A book to help social workers deal with stress has been published by world-leading experts at the University of Bedfordshire.
Research shows that the average social worker stays in the job for just eight years, with many leaving because they are unable to cope with the high level of stress they experience.
The book, Developing Resilience for Social Work Practice, provides them with strategies to help protect their well-being and continue their vital work.
The paperback, out this month, combines the research expertise of Professor of Occupational Health Psychology Gail Kinman, and Dr Louise Grant, a Principal Lecturer in Social Work at the University.
It will provide social workers with a step-by-step guide on how to develop a boundary between their work and home life, gain supervision from managers to discuss issues of concern and safeguard their well-being, improve their personal organisation and time management skills and change the way they react to stressful situations.
Professor Kinman said: “Social work is one of the most stressful professions and the drop-out rate is high. One of the most common reasons for this is burn - out.
“The term ‘resilience’ refers to a person’s capacity to handle difficulties, demands and pressure without experiencing negative effects.
“In the past, social workers have tended to focus on the nature and impact of resilience in children and adults who have experienced traumatic events.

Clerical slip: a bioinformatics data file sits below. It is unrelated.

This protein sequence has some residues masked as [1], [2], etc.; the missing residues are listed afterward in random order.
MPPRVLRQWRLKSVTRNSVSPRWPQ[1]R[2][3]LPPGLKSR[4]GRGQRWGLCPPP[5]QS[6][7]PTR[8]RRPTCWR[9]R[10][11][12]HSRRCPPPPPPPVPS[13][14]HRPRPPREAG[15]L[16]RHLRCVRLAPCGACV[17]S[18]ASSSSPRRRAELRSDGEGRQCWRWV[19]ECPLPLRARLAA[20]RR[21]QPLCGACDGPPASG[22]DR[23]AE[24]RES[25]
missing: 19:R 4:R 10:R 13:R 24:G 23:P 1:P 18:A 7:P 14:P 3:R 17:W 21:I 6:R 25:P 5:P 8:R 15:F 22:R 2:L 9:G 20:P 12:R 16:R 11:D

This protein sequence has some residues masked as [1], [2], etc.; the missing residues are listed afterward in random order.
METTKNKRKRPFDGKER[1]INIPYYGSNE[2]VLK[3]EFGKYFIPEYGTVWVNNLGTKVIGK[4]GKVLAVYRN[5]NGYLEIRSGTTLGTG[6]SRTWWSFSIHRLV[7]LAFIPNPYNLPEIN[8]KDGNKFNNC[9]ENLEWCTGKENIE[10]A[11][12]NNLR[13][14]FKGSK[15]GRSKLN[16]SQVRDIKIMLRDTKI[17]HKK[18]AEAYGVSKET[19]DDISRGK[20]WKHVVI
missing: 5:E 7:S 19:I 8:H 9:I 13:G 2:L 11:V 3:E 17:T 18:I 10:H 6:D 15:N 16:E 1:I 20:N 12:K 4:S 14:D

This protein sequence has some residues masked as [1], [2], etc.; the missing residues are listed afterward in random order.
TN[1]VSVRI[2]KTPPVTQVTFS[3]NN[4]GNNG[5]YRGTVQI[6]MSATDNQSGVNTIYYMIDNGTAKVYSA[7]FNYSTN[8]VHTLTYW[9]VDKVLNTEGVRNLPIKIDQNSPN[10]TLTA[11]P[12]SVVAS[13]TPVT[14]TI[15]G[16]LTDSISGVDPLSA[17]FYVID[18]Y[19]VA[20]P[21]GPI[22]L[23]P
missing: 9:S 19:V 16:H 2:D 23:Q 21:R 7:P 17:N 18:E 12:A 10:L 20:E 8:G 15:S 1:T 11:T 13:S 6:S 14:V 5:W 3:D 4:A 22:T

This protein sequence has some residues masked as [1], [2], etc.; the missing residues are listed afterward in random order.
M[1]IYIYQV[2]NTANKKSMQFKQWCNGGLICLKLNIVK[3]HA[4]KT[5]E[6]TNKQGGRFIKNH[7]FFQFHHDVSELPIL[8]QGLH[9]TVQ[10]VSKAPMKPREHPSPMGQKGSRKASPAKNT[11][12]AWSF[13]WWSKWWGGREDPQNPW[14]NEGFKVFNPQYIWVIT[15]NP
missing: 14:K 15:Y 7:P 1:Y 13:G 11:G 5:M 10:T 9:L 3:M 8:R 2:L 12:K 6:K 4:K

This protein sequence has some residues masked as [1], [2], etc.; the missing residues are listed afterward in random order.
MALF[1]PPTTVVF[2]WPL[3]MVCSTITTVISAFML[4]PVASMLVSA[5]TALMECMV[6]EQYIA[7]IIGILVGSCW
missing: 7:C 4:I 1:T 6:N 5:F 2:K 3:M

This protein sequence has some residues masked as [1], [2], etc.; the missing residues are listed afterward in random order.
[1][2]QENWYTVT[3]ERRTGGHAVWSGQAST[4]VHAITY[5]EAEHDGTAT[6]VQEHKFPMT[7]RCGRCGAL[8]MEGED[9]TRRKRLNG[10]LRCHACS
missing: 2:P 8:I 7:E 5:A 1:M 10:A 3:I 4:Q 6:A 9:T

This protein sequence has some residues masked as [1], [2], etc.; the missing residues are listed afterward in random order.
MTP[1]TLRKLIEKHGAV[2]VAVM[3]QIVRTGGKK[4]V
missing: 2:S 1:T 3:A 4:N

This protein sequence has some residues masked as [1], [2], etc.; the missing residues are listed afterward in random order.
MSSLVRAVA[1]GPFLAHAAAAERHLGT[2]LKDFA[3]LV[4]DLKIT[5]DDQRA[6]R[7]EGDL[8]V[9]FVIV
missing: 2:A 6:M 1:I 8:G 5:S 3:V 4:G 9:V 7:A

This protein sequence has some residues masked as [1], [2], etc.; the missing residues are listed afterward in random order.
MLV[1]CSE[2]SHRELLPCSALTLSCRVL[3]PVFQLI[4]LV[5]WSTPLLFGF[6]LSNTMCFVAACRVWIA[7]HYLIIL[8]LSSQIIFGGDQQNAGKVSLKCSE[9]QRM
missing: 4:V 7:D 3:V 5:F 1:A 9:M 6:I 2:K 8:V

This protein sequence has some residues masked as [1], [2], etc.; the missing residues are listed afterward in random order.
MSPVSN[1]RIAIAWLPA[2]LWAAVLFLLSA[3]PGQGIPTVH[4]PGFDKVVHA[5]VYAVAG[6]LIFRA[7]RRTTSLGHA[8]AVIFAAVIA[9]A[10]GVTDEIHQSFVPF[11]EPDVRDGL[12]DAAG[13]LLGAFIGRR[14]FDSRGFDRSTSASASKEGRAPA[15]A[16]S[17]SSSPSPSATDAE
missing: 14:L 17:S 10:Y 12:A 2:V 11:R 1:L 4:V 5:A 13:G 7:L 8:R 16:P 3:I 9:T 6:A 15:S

“Employers clearly have an important role to play in safeguarding the well-being of their employees, but it is increasingly recognised that social workers need to develop their own resilience to manage the emotional demands of the job effectively and sustainably.”
Dr Grant said: “This book is about helping social workers appreciate what resilience is, and how to develop and enhance it to protect their well-being,” She also stated that
“It was carefully designed to provide pro-active guidelines to help social workers keep focus on what really matters.
“We are extremely keen to emphasise that this is not just an academic text book - it focuses on real-life experiences, and uses examples from specialists in the field.
“While it is has been written for social workers, using social work examples, the book could also be helpful for people working in the healthcare professions.”
Both have been conducting research in the area for several years.
There are also contributions from other experts at the University and social work practitioners, including academics in social work, Kelly Alexander, Richard Fountain and Kathryn Jones and in psychology, Sarah Baker and Isabella McMurray.